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J Obstet Gynaecol. 2004 Jun;24(4):343-59.

The accuracy of risk scores in predicting preterm birth--a systematic review.

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  • 1Department of Obstetrics and Gynaecology, Birmingham Women's Hospital, UK.


This review aims to determine the accuracy with which published risk scores predict spontaneous preterm birth in pregnant women. Studies were identified without language restrictions through nine different databases (up to June 2002), and manual searching of bibliographies of known primary and review articles. Two reviewers selected studies independently and extracted data on their characteristics, quality and accuracy. Accuracy data were used to form 2 x 2 contingency tables of the results of risk scoring with spontaneous preterm birth as the reference standard. Heterogeneity was assessed and its reasons were explored. Summary estimates of accuracy were produced within clinically appropriate subgroups. There were 19 primary accuracy articles that met the selection criteria, including a total of 67390 women. There are 12 different risk-scoring systems, the one developed by Creasy being the most commonly evaluated. Quality features of an ideal study, such as blinding and consecutive enrolment, were frequently missing from the included studies, no study fulfilled all criteria for high quality study, and there was heterogeneity between their accuracy estimates. The reference standard most often used was birth before 37 weeks' gestation. The point estimates for the likelihood ratios (LRs) varied widely among the studies. LRs for an abnormal score (LR+) ranged from 1.0 (95% confidence interval (CI) 0.6-1.4) to 38.8 (95% CI 23.5-63.9) while that for a normal score (LR-) ranged from 0.1 (95% CI 0.02-0.6) to 1.2 (95% CI 0.9-1.6). In otherwise asymptomatic women, risk scoring in early pregnancy has a wide range of accuracy in predicting spontaneous preterm birth before 37 weeks' gestation. The evidence is of a relatively poor quality and lacks clinically important reference standards.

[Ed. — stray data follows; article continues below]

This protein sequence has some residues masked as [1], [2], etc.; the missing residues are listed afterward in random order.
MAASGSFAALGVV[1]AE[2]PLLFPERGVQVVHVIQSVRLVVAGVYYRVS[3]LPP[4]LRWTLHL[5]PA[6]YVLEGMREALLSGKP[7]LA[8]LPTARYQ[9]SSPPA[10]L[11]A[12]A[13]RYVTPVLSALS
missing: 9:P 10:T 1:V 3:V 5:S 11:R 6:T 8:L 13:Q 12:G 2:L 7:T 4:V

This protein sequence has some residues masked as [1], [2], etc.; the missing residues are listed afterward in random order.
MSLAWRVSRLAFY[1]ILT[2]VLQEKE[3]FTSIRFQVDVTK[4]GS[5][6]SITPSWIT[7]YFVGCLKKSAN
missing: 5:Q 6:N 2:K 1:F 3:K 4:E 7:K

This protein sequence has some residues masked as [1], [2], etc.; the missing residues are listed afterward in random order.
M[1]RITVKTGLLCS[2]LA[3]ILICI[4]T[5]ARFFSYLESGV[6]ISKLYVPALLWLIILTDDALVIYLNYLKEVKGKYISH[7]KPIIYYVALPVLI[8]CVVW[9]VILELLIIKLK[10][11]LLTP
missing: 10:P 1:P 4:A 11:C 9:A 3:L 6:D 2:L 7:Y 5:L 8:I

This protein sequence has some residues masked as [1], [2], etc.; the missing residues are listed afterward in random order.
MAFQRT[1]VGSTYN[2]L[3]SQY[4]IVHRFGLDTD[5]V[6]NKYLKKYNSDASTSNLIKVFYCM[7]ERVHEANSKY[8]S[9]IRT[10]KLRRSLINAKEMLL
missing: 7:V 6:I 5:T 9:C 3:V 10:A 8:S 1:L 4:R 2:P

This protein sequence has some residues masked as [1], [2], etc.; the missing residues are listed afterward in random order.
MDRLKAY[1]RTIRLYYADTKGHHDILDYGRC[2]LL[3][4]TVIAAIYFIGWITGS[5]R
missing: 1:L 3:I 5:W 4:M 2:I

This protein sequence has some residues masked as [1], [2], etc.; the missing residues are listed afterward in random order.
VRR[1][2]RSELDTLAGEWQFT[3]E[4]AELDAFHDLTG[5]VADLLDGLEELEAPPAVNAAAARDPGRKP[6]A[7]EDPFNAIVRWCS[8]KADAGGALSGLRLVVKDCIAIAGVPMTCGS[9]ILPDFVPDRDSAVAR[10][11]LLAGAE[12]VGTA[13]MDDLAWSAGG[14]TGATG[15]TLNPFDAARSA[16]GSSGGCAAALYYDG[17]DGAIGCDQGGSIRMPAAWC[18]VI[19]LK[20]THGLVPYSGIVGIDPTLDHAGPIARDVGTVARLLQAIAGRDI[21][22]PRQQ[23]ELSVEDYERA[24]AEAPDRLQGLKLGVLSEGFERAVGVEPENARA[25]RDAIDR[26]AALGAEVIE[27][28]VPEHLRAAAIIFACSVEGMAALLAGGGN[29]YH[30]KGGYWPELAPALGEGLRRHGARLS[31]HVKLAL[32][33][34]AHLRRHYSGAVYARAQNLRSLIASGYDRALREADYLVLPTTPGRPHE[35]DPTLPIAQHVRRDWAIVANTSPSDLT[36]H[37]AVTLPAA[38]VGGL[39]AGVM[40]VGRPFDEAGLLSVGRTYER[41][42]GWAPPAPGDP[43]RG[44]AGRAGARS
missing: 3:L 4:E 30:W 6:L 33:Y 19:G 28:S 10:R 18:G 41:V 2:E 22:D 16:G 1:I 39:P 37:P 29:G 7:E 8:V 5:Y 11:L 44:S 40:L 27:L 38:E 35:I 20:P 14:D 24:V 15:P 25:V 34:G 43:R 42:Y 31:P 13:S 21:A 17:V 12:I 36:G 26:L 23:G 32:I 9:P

[PubMed - indexed for MEDLINE]
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